If you look closely at this city, you’ll see it’s not made for humans. It’s made for cars. For machines. And each human rides that machine isolating themselves from others. Every day and every night.
People doesn’t walk in the street, even though there are cute neighbourhoods like the one in Detroit street between the The Grove area and Santa Monica boulevard, with palmtrees, grass, flowers. But nobody walks there. Everything is empty.
Another sad thing is that people doesn’t reply “you’re welcome!” when you say “thank you”. And I say “thank you” a lot. In spanish it’s «gracias!» and the meaning of the word is close to bless somebody, to wish well to somebody. So I thank, a lot. The only people that replied with a “you’re welcome sir” were bus drivers. The other people replies your well wishes with an annoying “uh huh”. What’s that sound?
A few people that I was, lucky, I guess, to talk to, agreed that angelenos were very closed. Someone complained about them holding the door and not getting a “thank you”, a smile or even a look in their direction.
My own story takes place at a LEGO store. There was a little girl trying to build a house, and she had a door but the guy from the store told her there weren’t door frames. The poor girl was getting frustrated and the mother couldn’t do anything but propose solutions that the girl knew weren’t good. You could see the crying coming anytime. So I grabbed a LEGO 2×2 turntable with its top and used the obscure technique of the orthogonal fit to place a 4×6 brown plate on the disc. A nice door for the cabin-like house that the girl was building. I gave it to the mother whispering “here, give her this door”. Without saying anything, she gave the little girl the door and she quickly realized it wasn’t the mother who built that, she looked at me and said “it’s an amazing door, thank you!”. I smiled and nodded. The mother never said a word. Not a single “thank you”, not a smile, nothing, zero, nada.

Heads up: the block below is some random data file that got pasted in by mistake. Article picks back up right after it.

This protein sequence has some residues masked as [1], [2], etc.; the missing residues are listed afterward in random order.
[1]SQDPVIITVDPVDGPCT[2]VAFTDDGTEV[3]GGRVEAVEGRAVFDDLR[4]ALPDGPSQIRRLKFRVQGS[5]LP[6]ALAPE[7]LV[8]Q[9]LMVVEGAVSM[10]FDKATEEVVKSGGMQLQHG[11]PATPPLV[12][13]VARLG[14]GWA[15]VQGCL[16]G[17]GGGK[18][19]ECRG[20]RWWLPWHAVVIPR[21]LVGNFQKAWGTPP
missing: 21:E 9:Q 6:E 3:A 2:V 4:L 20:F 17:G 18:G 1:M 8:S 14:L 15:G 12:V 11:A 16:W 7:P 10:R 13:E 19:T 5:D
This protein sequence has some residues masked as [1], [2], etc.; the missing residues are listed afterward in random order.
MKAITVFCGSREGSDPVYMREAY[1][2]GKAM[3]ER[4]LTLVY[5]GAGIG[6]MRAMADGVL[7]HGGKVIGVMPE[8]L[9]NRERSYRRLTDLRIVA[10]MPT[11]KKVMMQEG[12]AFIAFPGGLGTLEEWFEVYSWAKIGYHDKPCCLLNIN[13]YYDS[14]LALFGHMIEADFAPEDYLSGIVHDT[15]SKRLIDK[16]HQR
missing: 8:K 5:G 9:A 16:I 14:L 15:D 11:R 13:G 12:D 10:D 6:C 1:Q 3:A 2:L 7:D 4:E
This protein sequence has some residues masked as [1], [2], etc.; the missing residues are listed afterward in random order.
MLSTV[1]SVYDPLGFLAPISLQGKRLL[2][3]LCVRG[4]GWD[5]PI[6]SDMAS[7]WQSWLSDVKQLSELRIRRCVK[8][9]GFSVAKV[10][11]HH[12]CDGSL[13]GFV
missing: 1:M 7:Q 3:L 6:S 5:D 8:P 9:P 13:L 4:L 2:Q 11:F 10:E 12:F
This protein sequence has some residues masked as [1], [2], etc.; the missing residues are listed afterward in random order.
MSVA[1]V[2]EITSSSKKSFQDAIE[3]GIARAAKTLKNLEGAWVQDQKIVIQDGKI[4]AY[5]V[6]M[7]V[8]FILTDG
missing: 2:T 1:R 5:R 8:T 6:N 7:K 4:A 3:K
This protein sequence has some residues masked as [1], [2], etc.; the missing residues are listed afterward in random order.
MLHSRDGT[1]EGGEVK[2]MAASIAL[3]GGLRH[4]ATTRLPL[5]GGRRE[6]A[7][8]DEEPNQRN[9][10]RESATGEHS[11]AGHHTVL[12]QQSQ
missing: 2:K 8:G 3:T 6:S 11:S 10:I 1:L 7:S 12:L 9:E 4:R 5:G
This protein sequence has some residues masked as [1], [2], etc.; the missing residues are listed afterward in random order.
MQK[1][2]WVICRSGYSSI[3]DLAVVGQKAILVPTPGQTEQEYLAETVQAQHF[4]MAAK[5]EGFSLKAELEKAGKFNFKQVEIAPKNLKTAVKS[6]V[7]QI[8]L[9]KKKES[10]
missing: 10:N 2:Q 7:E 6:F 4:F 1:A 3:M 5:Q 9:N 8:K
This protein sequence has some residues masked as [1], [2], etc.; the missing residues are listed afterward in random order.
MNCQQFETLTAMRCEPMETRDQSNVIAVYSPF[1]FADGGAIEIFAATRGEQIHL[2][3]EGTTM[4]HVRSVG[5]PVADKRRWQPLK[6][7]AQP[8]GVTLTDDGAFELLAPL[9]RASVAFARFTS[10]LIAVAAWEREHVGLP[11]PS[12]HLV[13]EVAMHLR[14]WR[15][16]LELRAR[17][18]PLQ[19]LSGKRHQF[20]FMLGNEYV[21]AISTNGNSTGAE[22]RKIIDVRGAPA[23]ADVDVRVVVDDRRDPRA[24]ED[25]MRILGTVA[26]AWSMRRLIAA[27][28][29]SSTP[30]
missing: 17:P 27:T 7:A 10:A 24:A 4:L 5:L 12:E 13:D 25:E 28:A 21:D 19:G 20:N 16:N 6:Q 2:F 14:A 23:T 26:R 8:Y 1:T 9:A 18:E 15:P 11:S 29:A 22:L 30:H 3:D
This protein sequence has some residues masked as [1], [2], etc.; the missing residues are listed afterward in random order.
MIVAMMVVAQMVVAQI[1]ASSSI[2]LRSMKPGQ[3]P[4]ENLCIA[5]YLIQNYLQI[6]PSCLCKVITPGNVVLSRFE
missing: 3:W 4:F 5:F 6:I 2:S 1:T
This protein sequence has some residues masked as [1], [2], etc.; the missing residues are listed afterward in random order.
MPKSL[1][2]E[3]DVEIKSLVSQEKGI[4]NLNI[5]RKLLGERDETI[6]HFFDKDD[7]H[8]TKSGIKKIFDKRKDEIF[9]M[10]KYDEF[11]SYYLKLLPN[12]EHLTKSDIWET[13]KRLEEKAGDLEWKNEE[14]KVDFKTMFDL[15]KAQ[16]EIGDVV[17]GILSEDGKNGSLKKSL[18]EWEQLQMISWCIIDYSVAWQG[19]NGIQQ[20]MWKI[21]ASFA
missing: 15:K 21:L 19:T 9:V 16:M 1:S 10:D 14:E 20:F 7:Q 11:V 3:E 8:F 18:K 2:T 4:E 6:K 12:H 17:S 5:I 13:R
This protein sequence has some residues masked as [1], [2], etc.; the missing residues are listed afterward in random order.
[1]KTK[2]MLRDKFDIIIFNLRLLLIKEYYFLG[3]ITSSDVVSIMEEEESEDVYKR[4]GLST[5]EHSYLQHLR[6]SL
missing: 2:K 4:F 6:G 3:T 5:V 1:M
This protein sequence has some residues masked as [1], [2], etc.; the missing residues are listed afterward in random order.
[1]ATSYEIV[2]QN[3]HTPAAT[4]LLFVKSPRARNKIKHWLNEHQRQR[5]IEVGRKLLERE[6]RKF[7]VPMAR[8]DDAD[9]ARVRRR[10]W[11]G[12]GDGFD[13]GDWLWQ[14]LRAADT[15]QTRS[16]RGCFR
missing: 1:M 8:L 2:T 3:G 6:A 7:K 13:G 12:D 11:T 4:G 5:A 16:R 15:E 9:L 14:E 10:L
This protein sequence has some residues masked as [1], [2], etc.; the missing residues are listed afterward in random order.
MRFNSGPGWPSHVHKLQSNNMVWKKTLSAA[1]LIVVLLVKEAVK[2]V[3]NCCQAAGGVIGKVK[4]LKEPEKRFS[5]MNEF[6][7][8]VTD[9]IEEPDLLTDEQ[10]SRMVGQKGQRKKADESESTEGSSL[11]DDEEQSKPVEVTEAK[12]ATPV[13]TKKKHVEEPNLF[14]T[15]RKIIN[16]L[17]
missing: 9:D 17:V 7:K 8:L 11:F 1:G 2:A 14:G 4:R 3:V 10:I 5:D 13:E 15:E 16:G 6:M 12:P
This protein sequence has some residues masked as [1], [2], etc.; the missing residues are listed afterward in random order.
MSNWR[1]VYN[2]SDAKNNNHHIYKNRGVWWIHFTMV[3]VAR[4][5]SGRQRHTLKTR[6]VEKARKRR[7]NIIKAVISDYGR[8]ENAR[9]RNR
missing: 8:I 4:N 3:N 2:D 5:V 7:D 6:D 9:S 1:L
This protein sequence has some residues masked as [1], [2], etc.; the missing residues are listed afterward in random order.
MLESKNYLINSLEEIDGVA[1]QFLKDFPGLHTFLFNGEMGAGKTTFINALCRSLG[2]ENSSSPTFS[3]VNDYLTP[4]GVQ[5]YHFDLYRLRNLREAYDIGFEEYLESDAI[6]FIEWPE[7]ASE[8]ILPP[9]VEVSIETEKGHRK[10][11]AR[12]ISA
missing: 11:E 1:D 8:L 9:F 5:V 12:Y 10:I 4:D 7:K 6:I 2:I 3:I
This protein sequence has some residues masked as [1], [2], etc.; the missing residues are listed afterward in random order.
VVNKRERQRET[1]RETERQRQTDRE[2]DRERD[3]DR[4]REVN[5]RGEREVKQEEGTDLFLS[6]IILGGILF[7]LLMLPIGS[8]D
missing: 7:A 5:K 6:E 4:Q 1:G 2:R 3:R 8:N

Sad thing is that when the girl grows up, she’ll learn to not thank.
See, I don’t expect to be friends with everyone I meet. It’s just that in other cities you can start a random conversation with a stranger and end up being invited to a party, like it happened in Kitsilano, Vancouver, when I said “bon apetit” to a well-groomed guy eating at a bus stop, a curious sight. I didn’t went out of self-preservation, but we talked a lot and sat together in the bus on the way to downtown. He was from England and even had a sister that had visited Argentina, he was looking forward to go in 2017.
Or in Munich, that when you go to some places to eat, people start talking you randomly. Like in Hofbrauhaus where I sat and started talking to people (and people talking back) each one of the five times I went. Or talking to somebody sitting right next to me in a cafe in Amsterdam watching the rain in front of a flower market.
You don’t get to do those things in Los Angeles. And it’s sad. Because there’s so much beauty in just talk to some random someone that can teach you or show you something. Like the time in Chile where a guy talked to us in a parking lot advising us to go to a place called Totoralillo. He didn’t have to. But going there was amazing. And he did it pretty surely for that, so others could experience the enjoyment.
I’m happy to leave Los Angeles. I’m happy to leave loneliness behind.
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[…] There are two things that come to my mind as soon as I start writing this: the people of Managua, and the weather. The “nicas” as they call themselves, are among the nicest people in Latinamerica. They’re very friendly, kind and have no issue starting a random conversation with you, unlike, hum, let’s see, angelenos (yes, I’m still bitter about that). […]